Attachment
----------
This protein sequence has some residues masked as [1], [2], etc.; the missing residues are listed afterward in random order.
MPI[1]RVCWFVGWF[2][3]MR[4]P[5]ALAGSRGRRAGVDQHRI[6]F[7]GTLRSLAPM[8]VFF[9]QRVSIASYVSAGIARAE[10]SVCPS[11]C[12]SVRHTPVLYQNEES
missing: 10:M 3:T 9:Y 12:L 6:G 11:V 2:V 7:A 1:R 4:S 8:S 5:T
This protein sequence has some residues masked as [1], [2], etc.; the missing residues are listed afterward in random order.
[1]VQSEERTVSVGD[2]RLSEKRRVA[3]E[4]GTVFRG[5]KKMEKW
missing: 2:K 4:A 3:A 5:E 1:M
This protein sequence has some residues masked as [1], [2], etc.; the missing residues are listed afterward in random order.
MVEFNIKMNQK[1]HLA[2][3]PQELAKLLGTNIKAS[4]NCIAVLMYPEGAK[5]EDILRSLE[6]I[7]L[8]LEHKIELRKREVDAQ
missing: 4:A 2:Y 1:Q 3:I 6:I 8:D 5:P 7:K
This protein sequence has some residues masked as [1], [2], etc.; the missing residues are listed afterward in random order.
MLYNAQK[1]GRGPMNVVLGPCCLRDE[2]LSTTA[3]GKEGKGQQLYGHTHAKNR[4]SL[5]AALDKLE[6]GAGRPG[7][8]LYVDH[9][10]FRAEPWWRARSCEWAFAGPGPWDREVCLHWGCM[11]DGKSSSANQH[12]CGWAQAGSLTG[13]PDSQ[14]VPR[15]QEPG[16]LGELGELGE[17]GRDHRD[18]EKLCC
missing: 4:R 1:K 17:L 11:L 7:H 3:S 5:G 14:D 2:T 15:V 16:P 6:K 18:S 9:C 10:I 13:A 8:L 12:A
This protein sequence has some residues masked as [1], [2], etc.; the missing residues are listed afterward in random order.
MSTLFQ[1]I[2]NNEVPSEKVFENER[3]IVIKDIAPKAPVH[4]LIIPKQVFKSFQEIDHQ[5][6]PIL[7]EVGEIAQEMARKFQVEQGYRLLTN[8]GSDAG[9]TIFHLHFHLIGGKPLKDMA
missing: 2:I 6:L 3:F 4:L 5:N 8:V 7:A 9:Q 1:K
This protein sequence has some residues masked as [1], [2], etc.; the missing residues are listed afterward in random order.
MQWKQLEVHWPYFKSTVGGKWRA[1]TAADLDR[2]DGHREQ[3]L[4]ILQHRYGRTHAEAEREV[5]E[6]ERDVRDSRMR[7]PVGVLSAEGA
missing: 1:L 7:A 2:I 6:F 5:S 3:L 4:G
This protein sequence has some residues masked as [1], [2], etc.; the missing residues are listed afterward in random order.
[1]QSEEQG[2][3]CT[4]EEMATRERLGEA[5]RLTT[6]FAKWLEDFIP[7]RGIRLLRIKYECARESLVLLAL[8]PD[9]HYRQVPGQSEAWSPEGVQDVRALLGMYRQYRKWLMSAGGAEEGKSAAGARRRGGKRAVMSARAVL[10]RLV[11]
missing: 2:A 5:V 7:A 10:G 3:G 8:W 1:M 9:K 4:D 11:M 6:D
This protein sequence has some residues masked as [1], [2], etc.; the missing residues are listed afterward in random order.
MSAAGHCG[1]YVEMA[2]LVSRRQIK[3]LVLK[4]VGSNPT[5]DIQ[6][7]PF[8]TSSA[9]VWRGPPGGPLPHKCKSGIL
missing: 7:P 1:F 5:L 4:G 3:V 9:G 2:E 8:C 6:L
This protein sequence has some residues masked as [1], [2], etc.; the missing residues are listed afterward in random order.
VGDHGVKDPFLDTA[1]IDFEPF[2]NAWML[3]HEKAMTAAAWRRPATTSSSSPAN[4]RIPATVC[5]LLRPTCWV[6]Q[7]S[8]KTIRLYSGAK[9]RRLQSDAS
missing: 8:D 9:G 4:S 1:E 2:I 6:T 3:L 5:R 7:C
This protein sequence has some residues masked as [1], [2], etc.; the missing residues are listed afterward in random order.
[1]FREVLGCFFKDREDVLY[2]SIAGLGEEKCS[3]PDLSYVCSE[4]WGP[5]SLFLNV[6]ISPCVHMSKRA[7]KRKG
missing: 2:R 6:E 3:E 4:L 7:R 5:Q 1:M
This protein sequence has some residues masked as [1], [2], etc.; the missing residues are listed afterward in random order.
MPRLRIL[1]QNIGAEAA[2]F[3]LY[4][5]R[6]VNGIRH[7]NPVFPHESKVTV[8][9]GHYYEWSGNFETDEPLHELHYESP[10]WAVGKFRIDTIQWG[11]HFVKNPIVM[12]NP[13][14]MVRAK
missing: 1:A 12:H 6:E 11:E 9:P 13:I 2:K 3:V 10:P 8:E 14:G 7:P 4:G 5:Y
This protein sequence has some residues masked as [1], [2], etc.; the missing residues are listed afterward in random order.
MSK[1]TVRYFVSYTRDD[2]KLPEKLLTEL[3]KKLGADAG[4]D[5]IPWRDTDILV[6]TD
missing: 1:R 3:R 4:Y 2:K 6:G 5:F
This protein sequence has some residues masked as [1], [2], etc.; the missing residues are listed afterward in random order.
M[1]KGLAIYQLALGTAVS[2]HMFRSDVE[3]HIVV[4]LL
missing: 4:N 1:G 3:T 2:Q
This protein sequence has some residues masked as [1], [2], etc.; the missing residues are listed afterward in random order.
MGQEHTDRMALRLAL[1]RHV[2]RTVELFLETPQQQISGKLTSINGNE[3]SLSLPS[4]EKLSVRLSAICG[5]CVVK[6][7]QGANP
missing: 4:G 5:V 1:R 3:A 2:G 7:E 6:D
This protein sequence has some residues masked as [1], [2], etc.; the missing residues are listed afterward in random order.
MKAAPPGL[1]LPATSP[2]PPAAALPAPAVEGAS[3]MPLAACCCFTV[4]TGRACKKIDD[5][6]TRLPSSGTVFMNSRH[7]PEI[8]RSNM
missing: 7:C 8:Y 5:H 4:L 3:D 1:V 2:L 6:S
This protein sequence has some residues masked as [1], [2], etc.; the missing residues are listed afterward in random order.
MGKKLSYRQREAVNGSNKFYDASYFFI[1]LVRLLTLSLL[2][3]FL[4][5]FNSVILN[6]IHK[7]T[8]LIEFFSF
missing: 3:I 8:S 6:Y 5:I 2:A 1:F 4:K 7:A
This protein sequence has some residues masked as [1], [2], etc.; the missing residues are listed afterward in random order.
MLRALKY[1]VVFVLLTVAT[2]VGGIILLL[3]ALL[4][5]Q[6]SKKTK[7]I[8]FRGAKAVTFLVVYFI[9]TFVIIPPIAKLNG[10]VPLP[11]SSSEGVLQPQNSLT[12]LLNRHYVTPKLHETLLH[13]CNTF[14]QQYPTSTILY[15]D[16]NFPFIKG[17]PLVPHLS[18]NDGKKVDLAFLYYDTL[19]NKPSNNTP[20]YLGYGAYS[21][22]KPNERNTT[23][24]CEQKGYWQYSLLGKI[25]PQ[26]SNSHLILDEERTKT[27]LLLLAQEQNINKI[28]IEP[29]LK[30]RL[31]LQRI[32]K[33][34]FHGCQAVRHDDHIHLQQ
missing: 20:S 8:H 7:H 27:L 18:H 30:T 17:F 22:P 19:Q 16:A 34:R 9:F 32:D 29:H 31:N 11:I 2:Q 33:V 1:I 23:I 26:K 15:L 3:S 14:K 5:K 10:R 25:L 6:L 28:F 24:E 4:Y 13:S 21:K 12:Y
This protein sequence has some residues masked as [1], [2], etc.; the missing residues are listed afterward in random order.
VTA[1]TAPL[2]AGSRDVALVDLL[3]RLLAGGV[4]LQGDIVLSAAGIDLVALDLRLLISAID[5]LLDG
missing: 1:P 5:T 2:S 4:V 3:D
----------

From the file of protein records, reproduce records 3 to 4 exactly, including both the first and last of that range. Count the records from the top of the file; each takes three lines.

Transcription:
This protein sequence has some residues masked as [1], [2], etc.; the missing residues are listed afterward in random order.
MVEFNIKMNQK[1]HLA[2][3]PQELAKLLGTNIKAS[4]NCIAVLMYPEGAK[5]EDILRSLE[6]I[7]L[8]LEHKIELRKREVDAQ
missing: 4:A 2:Y 1:Q 3:I 6:I 8:D 5:P 7:K
This protein sequence has some residues masked as [1], [2], etc.; the missing residues are listed afterward in random order.
MLYNAQK[1]GRGPMNVVLGPCCLRDE[2]LSTTA[3]GKEGKGQQLYGHTHAKNR[4]SL[5]AALDKLE[6]GAGRPG[7][8]LYVDH[9][10]FRAEPWWRARSCEWAFAGPGPWDREVCLHWGCM[11]DGKSSSANQH[12]CGWAQAGSLTG[13]PDSQ[14]VPR[15]QEPG[16]LGELGELGE[17]GRDHRD[18]EKLCC
missing: 4:R 1:K 17:L 11:L 7:H 3:S 5:G 14:D 2:T 15:V 16:P 6:K 18:S 9:C 10:I 13:A 8:L 12:A